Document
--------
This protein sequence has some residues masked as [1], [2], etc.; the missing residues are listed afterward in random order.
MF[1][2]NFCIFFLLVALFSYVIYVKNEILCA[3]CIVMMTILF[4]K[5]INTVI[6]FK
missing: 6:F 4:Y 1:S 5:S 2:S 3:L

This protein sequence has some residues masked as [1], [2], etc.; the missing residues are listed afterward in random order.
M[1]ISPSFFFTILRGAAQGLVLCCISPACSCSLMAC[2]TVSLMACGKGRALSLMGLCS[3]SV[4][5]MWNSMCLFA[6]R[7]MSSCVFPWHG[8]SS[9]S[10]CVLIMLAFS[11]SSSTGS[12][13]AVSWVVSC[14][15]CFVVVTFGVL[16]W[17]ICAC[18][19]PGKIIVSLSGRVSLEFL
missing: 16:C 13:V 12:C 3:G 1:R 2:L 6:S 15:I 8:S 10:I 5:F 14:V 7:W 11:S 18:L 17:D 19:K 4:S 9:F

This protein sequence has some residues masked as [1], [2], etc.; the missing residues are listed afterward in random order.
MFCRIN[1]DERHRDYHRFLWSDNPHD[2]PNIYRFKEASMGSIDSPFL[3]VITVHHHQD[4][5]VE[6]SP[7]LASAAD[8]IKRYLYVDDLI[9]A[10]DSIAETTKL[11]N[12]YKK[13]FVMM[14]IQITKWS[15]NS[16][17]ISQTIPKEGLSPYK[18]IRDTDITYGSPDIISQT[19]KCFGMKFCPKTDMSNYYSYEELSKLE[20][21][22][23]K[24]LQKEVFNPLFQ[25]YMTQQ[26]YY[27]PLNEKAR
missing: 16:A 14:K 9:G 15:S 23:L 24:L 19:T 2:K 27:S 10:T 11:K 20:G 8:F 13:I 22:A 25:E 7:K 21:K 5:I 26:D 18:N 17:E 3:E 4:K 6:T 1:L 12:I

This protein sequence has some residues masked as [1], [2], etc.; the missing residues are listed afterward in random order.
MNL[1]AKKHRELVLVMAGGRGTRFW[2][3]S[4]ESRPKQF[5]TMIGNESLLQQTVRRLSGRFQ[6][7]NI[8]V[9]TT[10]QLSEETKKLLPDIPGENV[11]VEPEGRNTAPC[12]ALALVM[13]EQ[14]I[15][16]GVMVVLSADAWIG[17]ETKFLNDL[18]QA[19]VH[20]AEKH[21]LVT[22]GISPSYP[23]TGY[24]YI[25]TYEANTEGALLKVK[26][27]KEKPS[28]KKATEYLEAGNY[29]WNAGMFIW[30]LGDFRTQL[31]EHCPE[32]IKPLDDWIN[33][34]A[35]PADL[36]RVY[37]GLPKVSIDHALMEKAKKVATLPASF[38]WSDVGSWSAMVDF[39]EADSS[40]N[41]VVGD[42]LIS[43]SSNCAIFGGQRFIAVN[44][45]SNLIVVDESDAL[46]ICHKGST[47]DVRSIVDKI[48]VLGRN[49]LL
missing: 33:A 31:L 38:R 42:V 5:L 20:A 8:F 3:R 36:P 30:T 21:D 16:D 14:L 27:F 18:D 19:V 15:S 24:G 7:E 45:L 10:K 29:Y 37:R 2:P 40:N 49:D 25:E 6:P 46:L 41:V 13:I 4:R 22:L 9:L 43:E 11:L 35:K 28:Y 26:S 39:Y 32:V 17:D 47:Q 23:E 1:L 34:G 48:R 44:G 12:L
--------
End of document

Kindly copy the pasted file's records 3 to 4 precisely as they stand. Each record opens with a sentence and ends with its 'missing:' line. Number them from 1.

This protein sequence has some residues masked as [1], [2], etc.; the missing residues are listed afterward in random order.
MFCRIN[1]DERHRDYHRFLWSDNPHD[2]PNIYRFKEASMGSIDSPFL[3]VITVHHHQD[4][5]VE[6]SP[7]LASAAD[8]IKRYLYVDDLI[9]A[10]DSIAETTKL[11]N[12]YKK[13]FVMM[14]IQITKWS[15]NS[16][17]ISQTIPKEGLSPYK[18]IRDTDITYGSPDIISQT[19]KCFGMKFCPKTDMSNYYSYEELSKLE[20][21][22][23]K[24]LQKEVFNPLFQ[25]YMTQQ[26]YY[27]PLNEKAR
missing: 16:A 14:K 9:G 15:S 23:L 24:L 19:T 2:K 27:S 10:T 11:K 20:G 8:F 13:I 22:A 25:E 7:K 21:K 5:I 26:D 18:N 17:E 3:E 4:K 6:T 1:L 12:I

This protein sequence has some residues masked as [1], [2], etc.; the missing residues are listed afterward in random order.
MNL[1]AKKHRELVLVMAGGRGTRFW[2][3]S[4]ESRPKQF[5]TMIGNESLLQQTVRRLSGRFQ[6][7]NI[8]V[9]TT[10]QLSEETKKLLPDIPGENV[11]VEPEGRNTAPC[12]ALALVM[13]EQ[14]I[15][16]GVMVVLSADAWIG[17]ETKFLNDL[18]QA[19]VH[20]AEKH[21]LVT[22]GISPSYP[23]TGY[24]YI[25]TYEANTEGALLKVK[26][27]KEKPS[28]KKATEYLEAGNY[29]WNAGMFIW[30]LGDFRTQL[31]EHCPE[32]IKPLDDWIN[33][34]A[35]PADL[36]RVY[37]GLPKVSIDHALMEKAKKVATLPASF[38]WSDVGSWSAMVDF[39]EADSS[40]N[41]VVGD[42]LIS[43]SSNCAIFGGQRFIAVN[44][45]SNLIVVDESDAL[46]ICHKGST[47]DVRSIVDKI[48]VLGRN[49]LL
missing: 33:A 31:L 38:R 42:V 5:L 20:A 8:F 3:R 36:P 30:T 21:D 16:D 14:L 27:F 18:D 19:V 15:S 24:G 7:E 45:L 10:K 29:Y 37:R 2:P 40:N 49:D 25:E 6:P 46:L 41:V 13:I 4:R 22:L 9:L 43:E 11:L 35:K 28:Y 26:S 39:Y 32:V 17:D 47:Q 23:E 1:L 34:G 48:R 44:G 12:L